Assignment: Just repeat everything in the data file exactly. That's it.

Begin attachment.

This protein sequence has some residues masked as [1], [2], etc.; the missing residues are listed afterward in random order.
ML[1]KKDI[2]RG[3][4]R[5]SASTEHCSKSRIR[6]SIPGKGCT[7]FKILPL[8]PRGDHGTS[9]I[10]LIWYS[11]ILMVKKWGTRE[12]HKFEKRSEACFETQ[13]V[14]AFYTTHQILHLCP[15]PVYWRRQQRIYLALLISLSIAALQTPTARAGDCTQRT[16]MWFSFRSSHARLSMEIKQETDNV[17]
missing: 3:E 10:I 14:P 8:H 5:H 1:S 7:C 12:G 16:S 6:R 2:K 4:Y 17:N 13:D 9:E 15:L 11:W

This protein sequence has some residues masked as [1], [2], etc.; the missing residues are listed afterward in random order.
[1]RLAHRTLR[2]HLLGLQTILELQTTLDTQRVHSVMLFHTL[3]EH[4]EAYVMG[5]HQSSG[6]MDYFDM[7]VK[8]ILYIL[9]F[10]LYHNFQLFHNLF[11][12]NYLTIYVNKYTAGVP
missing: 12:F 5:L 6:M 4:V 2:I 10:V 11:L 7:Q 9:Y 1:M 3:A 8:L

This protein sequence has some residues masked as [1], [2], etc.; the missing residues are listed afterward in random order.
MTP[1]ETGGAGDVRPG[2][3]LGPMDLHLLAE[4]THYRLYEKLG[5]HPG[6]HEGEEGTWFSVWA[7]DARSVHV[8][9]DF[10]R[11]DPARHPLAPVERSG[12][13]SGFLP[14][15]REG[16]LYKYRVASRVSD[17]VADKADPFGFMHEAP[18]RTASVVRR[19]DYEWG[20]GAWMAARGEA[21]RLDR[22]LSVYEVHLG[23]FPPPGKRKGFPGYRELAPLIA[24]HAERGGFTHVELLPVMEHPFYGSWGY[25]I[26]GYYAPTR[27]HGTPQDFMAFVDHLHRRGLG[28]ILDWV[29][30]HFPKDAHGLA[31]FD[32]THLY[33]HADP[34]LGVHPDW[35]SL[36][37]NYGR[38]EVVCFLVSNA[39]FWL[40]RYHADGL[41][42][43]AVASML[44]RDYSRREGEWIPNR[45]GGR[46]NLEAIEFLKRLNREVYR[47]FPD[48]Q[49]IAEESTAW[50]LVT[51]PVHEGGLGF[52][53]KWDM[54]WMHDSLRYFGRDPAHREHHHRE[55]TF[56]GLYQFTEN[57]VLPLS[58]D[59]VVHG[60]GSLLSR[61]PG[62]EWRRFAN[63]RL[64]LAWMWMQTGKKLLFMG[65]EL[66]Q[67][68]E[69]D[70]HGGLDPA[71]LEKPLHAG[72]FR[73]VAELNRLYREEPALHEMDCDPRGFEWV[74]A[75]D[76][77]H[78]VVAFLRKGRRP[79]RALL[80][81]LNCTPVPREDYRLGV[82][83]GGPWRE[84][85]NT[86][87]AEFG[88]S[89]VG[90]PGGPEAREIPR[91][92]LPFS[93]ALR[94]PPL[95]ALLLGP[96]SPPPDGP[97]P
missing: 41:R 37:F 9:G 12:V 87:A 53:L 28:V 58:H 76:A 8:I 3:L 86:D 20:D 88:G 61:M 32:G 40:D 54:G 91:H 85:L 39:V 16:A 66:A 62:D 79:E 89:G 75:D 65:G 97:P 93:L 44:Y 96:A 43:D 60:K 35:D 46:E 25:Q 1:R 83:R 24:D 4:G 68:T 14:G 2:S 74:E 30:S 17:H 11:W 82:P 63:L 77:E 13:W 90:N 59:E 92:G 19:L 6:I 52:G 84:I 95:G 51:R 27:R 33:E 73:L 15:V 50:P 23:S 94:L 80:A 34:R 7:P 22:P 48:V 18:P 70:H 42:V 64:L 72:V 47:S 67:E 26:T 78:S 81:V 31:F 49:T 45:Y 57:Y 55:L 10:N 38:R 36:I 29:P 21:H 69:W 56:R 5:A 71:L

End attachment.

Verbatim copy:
This protein sequence has some residues masked as [1], [2], etc.; the missing residues are listed afterward in random order.
ML[1]KKDI[2]RG[3][4]R[5]SASTEHCSKSRIR[6]SIPGKGCT[7]FKILPL[8]PRGDHGTS[9]I[10]LIWYS[11]ILMVKKWGTRE[12]HKFEKRSEACFETQ[13]V[14]AFYTTHQILHLCP[15]PVYWRRQQRIYLALLISLSIAALQTPTARAGDCTQRT[16]MWFSFRSSHARLSMEIKQETDNV[17]
missing: 3:E 10:I 14:P 8:H 5:H 1:S 7:C 12:G 16:S 6:R 2:K 4:Y 17:N 13:D 9:E 15:L 11:W

This protein sequence has some residues masked as [1], [2], etc.; the missing residues are listed afterward in random order.
[1]RLAHRTLR[2]HLLGLQTILELQTTLDTQRVHSVMLFHTL[3]EH[4]EAYVMG[5]HQSSG[6]MDYFDM[7]VK[8]ILYIL[9]F[10]LYHNFQLFHNLF[11][12]NYLTIYVNKYTAGVP
missing: 12:F 5:L 6:M 4:V 2:I 10:V 11:L 7:Q 9:Y 1:M 3:A 8:L

This protein sequence has some residues masked as [1], [2], etc.; the missing residues are listed afterward in random order.
MTP[1]ETGGAGDVRPG[2][3]LGPMDLHLLAE[4]THYRLYEKLG[5]HPG[6]HEGEEGTWFSVWA[7]DARSVHV[8][9]DF[10]R[11]DPARHPLAPVERSG[12][13]SGFLP[14][15]REG[16]LYKYRVASRVSD[17]VADKADPFGFMHEAP[18]RTASVVRR[19]DYEWG[20]GAWMAARGEA[21]RLDR[22]LSVYEVHLG[23]FPPPGKRKGFPGYRELAPLIA[24]HAERGGFTHVELLPVMEHPFYGSWGY[25]I[26]GYYAPTR[27]HGTPQDFMAFVDHLHRRGLG[28]ILDWV[29][30]HFPKDAHGLA[31]FD[32]THLY[33]HADP[34]LGVHPDW[35]SL[36][37]NYGR[38]EVVCFLVSNA[39]FWL[40]RYHADGL[41][42][43]AVASML[44]RDYSRREGEWIPNR[45]GGR[46]NLEAIEFLKRLNREVYR[47]FPD[48]Q[49]IAEESTAW[50]LVT[51]PVHEGGLGF[52][53]KWDM[54]WMHDSLRYFGRDPAHREHHHRE[55]TF[56]GLYQFTEN[57]VLPLS[58]D[59]VVHG[60]GSLLSR[61]PG[62]EWRRFAN[63]RL[64]LAWMWMQTGKKLLFMG[65]EL[66]Q[67][68]E[69]D[70]HGGLDPA[71]LEKPLHAG[72]FR[73]VAELNRLYREEPALHEMDCDPRGFEWV[74]A[75]D[76][77]H[78]VVAFLRKGRRP[79]RALL[80][81]LNCTPVPREDYRLGV[82][83]GGPWRE[84][85]NT[86][87]AEFG[88]S[89]VG[90]PGGPEAREIPR[91][92]LPFS[93]ALR[94]PPL[95]ALLLGP[96]SPPPDGP[97]P
missing: 41:R 37:F 9:G 12:V 87:A 53:L 28:V 58:H 76:A 8:I 3:L 86:D 20:D 88:G 61:M 32:G 40:D 54:G 91:H 85:L 39:V 16:A 66:A 62:D 79:E 89:G 75:D 65:G 97:P 93:L 44:Y 96:A 43:D 60:K 35:D 46:E 25:Q 1:R 83:R 24:D 4:G 68:T 14:G 2:S 74:E 30:S 17:H 11:W 82:P 63:L 77:E 13:W 90:N 59:E 92:G 19:L 6:I 52:G 84:I 95:G 51:R 27:R 33:E 73:L 15:V 50:P 23:S 94:L 80:A 34:R 7:P 22:P 48:V 18:P 70:H 42:V 64:L 72:V 47:S 67:E 26:T 78:S 81:V 31:F 49:T 45:Y 57:Y 55:L 10:N 38:R 36:I 29:P 21:H 69:W 56:R 5:A 71:L